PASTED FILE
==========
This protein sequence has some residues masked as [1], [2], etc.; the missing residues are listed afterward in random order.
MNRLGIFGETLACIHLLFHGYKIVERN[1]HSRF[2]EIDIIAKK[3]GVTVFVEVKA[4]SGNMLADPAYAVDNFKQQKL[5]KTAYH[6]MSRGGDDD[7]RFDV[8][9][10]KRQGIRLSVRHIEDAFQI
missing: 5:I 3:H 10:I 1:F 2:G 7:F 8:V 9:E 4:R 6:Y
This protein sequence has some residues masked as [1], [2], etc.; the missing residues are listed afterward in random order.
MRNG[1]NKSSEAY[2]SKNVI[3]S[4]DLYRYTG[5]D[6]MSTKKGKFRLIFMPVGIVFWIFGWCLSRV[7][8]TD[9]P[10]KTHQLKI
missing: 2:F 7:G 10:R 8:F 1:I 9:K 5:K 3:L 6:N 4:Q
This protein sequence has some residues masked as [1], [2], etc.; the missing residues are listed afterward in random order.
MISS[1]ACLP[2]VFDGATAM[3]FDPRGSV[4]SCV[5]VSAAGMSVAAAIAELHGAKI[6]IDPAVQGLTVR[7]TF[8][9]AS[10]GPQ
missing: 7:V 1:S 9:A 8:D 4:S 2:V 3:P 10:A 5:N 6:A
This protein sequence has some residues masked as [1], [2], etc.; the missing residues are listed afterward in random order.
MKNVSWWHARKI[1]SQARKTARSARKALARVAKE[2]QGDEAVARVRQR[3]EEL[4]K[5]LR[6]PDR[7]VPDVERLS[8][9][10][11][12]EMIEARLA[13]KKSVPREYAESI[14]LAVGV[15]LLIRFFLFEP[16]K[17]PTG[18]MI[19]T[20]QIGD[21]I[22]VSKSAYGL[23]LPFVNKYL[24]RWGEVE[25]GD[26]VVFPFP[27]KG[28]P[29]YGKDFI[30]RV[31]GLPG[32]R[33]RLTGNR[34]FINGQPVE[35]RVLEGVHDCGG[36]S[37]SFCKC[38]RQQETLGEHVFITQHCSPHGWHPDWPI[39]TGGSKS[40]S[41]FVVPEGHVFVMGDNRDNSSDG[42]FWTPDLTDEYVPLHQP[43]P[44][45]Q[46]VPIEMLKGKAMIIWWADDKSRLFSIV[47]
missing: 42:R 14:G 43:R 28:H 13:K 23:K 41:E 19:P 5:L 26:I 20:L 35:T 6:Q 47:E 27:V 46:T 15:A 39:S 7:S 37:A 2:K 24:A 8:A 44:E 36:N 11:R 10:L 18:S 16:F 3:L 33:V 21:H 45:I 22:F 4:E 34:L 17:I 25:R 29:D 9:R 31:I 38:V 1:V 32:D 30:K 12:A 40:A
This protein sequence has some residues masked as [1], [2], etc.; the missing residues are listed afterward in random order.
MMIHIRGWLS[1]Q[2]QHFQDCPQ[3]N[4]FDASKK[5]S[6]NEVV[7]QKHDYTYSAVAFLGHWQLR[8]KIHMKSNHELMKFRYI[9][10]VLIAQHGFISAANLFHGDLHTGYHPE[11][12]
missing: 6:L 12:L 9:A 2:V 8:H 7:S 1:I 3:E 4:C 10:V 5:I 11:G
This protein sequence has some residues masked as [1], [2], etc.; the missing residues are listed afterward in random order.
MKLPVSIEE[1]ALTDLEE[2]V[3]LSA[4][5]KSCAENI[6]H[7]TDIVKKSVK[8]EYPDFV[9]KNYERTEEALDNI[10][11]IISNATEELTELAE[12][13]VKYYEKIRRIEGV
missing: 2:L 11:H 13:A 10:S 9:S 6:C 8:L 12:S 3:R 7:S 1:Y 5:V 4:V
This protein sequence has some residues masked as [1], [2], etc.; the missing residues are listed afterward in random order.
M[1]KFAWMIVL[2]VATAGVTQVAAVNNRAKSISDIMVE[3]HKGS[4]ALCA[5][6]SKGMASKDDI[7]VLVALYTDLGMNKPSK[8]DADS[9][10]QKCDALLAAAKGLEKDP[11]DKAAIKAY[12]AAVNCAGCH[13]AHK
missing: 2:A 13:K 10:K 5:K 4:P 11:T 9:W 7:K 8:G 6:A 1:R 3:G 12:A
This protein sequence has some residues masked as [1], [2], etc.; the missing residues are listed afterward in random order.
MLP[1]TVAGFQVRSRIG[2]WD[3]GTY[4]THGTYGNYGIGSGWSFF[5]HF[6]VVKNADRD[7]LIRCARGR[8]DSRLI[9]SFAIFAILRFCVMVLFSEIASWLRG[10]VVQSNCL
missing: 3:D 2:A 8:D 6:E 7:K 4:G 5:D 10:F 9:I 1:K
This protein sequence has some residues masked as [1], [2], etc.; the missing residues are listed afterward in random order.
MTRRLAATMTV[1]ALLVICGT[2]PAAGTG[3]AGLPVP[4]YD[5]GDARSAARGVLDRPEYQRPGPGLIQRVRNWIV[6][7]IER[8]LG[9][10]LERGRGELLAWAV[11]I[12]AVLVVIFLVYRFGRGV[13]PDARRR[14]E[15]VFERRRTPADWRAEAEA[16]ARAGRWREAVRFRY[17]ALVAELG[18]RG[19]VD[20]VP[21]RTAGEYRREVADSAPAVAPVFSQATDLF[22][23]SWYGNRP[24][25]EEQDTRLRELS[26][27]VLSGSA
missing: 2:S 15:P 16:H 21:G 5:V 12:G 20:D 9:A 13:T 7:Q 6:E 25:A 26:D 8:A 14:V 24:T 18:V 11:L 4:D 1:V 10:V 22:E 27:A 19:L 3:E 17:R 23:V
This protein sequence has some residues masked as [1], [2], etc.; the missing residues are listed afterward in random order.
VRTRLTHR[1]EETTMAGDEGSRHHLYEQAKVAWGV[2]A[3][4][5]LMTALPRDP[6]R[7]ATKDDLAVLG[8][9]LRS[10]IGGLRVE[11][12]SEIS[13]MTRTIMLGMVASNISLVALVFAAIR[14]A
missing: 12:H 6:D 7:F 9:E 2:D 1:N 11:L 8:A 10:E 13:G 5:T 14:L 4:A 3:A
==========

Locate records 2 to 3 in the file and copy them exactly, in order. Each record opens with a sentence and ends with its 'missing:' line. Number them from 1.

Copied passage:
This protein sequence has some residues masked as [1], [2], etc.; the missing residues are listed afterward in random order.
MRNG[1]NKSSEAY[2]SKNVI[3]S[4]DLYRYTG[5]D[6]MSTKKGKFRLIFMPVGIVFWIFGWCLSRV[7][8]TD[9]P[10]KTHQLKI
missing: 2:F 7:G 10:R 8:F 1:I 9:K 5:K 3:L 6:N 4:Q
This protein sequence has some residues masked as [1], [2], etc.; the missing residues are listed afterward in random order.
MISS[1]ACLP[2]VFDGATAM[3]FDPRGSV[4]SCV[5]VSAAGMSVAAAIAELHGAKI[6]IDPAVQGLTVR[7]TF[8][9]AS[10]GPQ
missing: 7:V 1:S 9:A 8:D 4:S 2:V 3:P 10:A 5:N 6:A